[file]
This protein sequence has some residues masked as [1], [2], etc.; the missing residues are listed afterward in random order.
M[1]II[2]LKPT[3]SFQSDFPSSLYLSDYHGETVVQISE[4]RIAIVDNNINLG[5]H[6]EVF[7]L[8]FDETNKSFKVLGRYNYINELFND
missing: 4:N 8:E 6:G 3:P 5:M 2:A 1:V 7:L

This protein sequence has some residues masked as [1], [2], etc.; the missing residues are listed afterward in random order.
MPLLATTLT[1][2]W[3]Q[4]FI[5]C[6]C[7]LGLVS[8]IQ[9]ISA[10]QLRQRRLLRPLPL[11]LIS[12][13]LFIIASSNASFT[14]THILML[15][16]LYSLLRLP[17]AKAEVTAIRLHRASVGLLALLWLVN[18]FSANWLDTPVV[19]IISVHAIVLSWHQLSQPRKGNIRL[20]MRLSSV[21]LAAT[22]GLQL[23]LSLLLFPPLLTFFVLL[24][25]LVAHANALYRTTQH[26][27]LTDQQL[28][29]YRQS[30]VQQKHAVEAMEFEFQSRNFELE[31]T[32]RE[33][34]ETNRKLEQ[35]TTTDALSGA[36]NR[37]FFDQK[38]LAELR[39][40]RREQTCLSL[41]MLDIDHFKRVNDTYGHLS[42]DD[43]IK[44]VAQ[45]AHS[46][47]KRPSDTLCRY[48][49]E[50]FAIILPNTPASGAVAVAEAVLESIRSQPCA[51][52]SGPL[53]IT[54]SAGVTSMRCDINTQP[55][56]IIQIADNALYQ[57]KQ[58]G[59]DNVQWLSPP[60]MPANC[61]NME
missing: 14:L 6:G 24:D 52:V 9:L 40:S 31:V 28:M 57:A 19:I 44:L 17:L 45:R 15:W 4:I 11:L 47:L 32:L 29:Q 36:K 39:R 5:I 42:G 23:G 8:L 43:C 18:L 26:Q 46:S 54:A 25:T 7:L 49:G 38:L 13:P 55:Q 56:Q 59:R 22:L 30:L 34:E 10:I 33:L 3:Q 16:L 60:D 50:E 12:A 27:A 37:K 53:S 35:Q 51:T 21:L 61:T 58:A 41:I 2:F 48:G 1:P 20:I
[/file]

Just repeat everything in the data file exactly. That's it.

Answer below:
This protein sequence has some residues masked as [1], [2], etc.; the missing residues are listed afterward in random order.
M[1]II[2]LKPT[3]SFQSDFPSSLYLSDYHGETVVQISE[4]RIAIVDNNINLG[5]H[6]EVF[7]L[8]FDETNKSFKVLGRYNYINELFND
missing: 4:N 8:E 6:G 3:P 5:M 2:A 1:V 7:L

This protein sequence has some residues masked as [1], [2], etc.; the missing residues are listed afterward in random order.
MPLLATTLT[1][2]W[3]Q[4]FI[5]C[6]C[7]LGLVS[8]IQ[9]ISA[10]QLRQRRLLRPLPL[11]LIS[12][13]LFIIASSNASFT[14]THILML[15][16]LYSLLRLP[17]AKAEVTAIRLHRASVGLLALLWLVN[18]FSANWLDTPVV[19]IISVHAIVLSWHQLSQPRKGNIRL[20]MRLSSV[21]LAAT[22]GLQL[23]LSLLLFPPLLTFFVLL[24][25]LVAHANALYRTTQH[26][27]LTDQQL[28][29]YRQS[30]VQQKHAVEAMEFEFQSRNFELE[31]T[32]RE[33][34]ETNRKLEQ[35]TTTDALSGA[36]NR[37]FFDQK[38]LAELR[39][40]RREQTCLSL[41]MLDIDHFKRVNDTYGHLS[42]DD[43]IK[44]VAQ[45]AHS[46][47]KRPSDTLCRY[48][49]E[50]FAIILPNTPASGAVAVAEAVLESIRSQPCA[51][52]SGPL[53]IT[54]SAGVTSMRCDINTQP[55][56]IIQIADNALYQ[57]KQ[58]G[59]DNVQWLSPP[60]MPANC[61]NME
missing: 14:L 6:G 24:D 52:V 9:L 40:S 31:V 28:M 57:A 19:I 44:L 17:L 45:R 15:W 4:I 11:L 47:L 32:L 29:Q 36:K 39:R 5:I 42:G 23:G 8:L 43:C 18:L 26:Q 46:S 54:A 25:T 7:L 49:G 38:L 13:P 55:Q 56:Q 59:R 22:L 30:L 34:E 10:I 33:L 3:Q 16:L 60:D 50:E 12:A 27:A 37:K 53:S 35:Q 51:T 21:L 61:T 58:A 41:I 2:F 48:G 1:P 20:I